No serious adverse reactions to HPV vaccination

Researchers at Karolinska Institutet in Sweden and their Danish colleagues have monitored HPV-vaccinated girls via patient data registries in order to examine the incidence of a wide range of diseases and thus determine if there are any serious adverse effects of the vaccine. Their results show no significant increase of the examined diseases in the vaccinated girls relative to their unvaccinated peers.

The study included almost a million Swedish and Danish girls born between 1988 and 2000, and compared roughly 300,000 girls who had been HPV vaccinated with 700,000 who had not. All the girls were between 10 and 17 at time of vaccination, and the vaccines had been administered at some time between 2006 and 2010. The researchers then used patient registries in Denmark and Sweden to study the incidence of any serious of the vaccine.

The researchers examined 53 different diagnoses requiring hospital or specialist care, including blood clots, neurological diseases, and autoimmune diseases such as type 1 diabetes. They found that none of these diseases were more common in the vaccinated group than in the unvaccinated group. Mild adverse effects, such as temporary fever and swelling at the site of injection, were not studied however.

"You could see our study as part of a societal alarm system, and as such it did not alert us to any signs that HPV vaccination carries a risk of serious ," says Dr Lisen Arnheim-Dahlström, associate professor at Karolinska Institutet's Department of Medical Epidemiology and Biostatistics. "We will, of course, be continuing to monitoring HPV vaccination in terms of both this and its efficacy over time."

In Sweden, HPV vaccination has been available through the general vaccination programme to between the ages of 11 and 12 since 2012. Over 120 million doses of the HPV used in Sweden (Gardasil) have been administered around the world. The majority of adverse effects reported to the Swedish Medical Products Agency have included fever, headache, local swelling at the site of injection and other mild reactions. However, as the present study did not consider data from primary care, such mild events do not appear in its results.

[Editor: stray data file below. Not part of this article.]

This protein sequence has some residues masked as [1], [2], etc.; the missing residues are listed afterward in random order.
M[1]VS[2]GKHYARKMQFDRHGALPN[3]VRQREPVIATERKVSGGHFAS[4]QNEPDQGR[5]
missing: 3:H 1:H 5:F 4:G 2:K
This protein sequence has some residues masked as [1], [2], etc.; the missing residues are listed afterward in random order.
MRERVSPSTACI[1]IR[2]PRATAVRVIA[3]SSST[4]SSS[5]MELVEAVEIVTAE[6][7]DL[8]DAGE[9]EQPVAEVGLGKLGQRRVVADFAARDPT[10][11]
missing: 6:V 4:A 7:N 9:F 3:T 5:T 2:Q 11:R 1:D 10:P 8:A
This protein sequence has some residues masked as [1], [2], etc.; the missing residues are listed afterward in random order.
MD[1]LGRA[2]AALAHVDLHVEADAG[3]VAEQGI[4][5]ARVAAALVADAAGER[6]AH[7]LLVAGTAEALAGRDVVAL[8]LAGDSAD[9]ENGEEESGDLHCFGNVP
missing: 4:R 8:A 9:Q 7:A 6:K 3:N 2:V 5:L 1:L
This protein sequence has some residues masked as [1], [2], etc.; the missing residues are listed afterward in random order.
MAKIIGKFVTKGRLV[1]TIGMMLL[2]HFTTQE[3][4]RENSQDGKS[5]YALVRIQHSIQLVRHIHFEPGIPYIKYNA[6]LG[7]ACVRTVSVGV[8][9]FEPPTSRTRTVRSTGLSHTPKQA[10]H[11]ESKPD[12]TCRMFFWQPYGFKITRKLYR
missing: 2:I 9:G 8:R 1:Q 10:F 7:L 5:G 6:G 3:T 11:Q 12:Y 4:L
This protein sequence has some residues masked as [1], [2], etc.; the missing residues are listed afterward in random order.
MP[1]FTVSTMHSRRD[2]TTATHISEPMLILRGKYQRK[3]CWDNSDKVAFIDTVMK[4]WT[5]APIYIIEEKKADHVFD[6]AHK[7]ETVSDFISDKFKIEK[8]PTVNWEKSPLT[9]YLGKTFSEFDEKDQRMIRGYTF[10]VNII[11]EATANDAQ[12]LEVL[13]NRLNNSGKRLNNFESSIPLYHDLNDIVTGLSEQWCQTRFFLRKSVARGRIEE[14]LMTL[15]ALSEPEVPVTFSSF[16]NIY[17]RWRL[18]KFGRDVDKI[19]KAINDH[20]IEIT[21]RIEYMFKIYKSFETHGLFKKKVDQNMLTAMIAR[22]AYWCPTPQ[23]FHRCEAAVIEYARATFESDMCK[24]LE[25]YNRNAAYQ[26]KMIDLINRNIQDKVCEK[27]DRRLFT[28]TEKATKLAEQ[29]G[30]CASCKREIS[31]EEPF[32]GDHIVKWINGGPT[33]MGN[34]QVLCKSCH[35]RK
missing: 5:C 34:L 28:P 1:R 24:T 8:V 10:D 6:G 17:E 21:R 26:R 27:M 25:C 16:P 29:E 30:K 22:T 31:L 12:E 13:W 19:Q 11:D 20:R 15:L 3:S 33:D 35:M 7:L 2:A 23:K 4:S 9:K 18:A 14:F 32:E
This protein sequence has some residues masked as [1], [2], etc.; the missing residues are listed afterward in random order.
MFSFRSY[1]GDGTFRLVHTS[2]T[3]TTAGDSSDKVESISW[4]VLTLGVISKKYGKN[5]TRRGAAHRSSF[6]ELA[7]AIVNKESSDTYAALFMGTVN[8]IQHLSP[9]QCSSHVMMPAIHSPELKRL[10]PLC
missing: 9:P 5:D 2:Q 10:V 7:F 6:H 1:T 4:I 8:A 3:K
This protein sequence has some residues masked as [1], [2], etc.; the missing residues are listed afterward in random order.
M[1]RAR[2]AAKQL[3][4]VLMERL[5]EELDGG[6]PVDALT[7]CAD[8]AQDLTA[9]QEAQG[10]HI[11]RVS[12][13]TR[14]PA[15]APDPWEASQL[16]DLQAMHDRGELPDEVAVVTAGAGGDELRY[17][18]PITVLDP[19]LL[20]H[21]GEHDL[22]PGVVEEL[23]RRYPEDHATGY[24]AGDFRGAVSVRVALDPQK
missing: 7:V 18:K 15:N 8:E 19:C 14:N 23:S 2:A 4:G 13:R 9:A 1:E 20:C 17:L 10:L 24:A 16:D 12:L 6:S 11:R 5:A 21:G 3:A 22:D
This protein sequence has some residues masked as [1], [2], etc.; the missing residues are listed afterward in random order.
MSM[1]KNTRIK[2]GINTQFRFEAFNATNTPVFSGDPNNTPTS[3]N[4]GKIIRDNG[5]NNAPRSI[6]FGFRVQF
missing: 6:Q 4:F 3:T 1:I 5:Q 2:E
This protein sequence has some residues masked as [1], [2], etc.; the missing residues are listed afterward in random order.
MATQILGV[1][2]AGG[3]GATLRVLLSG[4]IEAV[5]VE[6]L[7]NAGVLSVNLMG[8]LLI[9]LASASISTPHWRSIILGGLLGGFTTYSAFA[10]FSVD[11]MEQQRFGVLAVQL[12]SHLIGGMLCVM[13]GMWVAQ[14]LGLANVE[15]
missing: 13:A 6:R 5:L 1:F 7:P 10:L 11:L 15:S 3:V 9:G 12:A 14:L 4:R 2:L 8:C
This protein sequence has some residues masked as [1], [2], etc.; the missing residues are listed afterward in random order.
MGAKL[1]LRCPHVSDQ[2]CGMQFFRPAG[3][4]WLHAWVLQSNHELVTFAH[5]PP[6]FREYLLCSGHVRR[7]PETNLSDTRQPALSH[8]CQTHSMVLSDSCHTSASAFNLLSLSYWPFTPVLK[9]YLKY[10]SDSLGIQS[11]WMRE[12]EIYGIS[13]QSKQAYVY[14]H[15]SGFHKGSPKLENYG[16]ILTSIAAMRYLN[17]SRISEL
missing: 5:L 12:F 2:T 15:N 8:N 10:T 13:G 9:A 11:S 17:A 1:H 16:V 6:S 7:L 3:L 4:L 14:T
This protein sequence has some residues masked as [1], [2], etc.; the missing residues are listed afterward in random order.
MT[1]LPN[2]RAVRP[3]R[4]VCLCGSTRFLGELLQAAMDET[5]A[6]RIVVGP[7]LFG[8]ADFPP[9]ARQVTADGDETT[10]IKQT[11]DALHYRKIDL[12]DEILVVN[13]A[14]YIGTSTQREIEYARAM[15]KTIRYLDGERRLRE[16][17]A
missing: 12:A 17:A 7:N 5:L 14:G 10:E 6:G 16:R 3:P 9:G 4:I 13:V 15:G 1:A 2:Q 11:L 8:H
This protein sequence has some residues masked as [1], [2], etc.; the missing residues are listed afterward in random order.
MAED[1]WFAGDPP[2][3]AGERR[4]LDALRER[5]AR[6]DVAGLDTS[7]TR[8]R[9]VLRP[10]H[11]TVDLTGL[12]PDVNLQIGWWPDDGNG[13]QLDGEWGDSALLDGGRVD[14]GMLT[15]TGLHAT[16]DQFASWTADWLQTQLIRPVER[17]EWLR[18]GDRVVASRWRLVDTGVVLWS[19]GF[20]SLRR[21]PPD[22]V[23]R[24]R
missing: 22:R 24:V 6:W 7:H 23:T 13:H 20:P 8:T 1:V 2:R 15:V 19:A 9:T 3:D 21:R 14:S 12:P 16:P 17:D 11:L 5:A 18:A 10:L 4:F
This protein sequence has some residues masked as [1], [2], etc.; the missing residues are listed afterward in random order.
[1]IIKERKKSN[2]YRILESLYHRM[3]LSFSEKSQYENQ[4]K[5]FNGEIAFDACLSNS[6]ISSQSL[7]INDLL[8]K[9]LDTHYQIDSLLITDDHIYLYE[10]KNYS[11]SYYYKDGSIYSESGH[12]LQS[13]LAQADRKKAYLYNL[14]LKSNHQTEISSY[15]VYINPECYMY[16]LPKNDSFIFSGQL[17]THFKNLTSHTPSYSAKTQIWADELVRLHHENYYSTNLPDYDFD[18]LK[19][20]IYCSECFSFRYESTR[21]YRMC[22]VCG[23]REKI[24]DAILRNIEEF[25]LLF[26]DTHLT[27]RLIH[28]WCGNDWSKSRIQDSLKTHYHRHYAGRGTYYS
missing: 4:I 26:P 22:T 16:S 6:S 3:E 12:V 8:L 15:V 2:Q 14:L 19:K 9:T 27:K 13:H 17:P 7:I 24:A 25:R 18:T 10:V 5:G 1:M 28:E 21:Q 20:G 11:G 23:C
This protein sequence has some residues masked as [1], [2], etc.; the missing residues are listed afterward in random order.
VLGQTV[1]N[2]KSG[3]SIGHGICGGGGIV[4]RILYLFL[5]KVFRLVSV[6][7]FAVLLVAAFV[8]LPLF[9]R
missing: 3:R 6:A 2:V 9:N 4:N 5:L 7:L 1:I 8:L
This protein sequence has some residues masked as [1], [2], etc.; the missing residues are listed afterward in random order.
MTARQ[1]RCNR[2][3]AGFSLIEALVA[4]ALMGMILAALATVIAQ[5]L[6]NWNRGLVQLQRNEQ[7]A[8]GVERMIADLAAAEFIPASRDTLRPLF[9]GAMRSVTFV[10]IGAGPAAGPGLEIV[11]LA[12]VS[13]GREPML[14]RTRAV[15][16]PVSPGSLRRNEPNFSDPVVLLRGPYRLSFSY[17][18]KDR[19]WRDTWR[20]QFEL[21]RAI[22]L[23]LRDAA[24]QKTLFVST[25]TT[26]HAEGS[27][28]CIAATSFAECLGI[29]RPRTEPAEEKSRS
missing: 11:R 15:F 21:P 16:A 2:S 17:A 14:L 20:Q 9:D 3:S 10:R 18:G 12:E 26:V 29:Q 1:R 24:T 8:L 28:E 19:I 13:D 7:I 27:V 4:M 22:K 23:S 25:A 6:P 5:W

More information: "Autoimmune, neurologic, and venous thromboembolic adverse events following administration of a quadrivalent HPV-vaccine to adolescent girls: a cohort study in Denmark and Sweden", Lisen Arnheim-Dahlström, Björn Pasternak, Henrik Svanström, Pär Sparén and Anders Hviid, British Medical Journal, online 9 October 2013.

add to favorites email to friend print save as pdf

Related Stories

1 in 5 boys got HPV shot in first year recommended

Aug 29, 2013

A new report offers a first look at how many boys are getting shots designed to protect girls from cervical cancer. Health officials say the number getting vaccinated so far is a good start.

Recommended for you

New breast cancer imaging method promising

1 hour ago

The new PAMmography method for imaging breast cancer developed by the University of Twente's MIRA research institute and the Medisch Spectrum Twente hospital appears to be a promising new method that could ...

Palliation is rarely a topic in studies on advanced cancer

1 hour ago

End-of-life aspects, the corresponding terminology, and the relevance of palliation in advanced cancer are often not considered in publications on randomized controlled trials (RCTs). This is the result of an analysis by ...

Breast cancer replicates brain development process

1 hour ago

New research led by a scientist at the University of York reveals that a process that forms a key element in the development of the nervous system may also play a pivotal role in the spread of breast cancer.

Is genetic instability the key to beating cancer?

3 hours ago

Cancerous tumors may be poised at the edge of their own destruction, an insight that could help researchers find new, more effective treatments, suggest SFI External Professor Ricard Solé and colleagues in an April 9 paper ...

Phase 3 study may be game-changer for acute myeloid leukemia

7 hours ago

Moffitt Cancer Center researchers say clinical trials for a new experimental drug to treat acute myeloid leukemia (AML) are very promising. Patients treated with CPX-351, a combination of the chemotherapeutic drugs cytarabine ...

User comments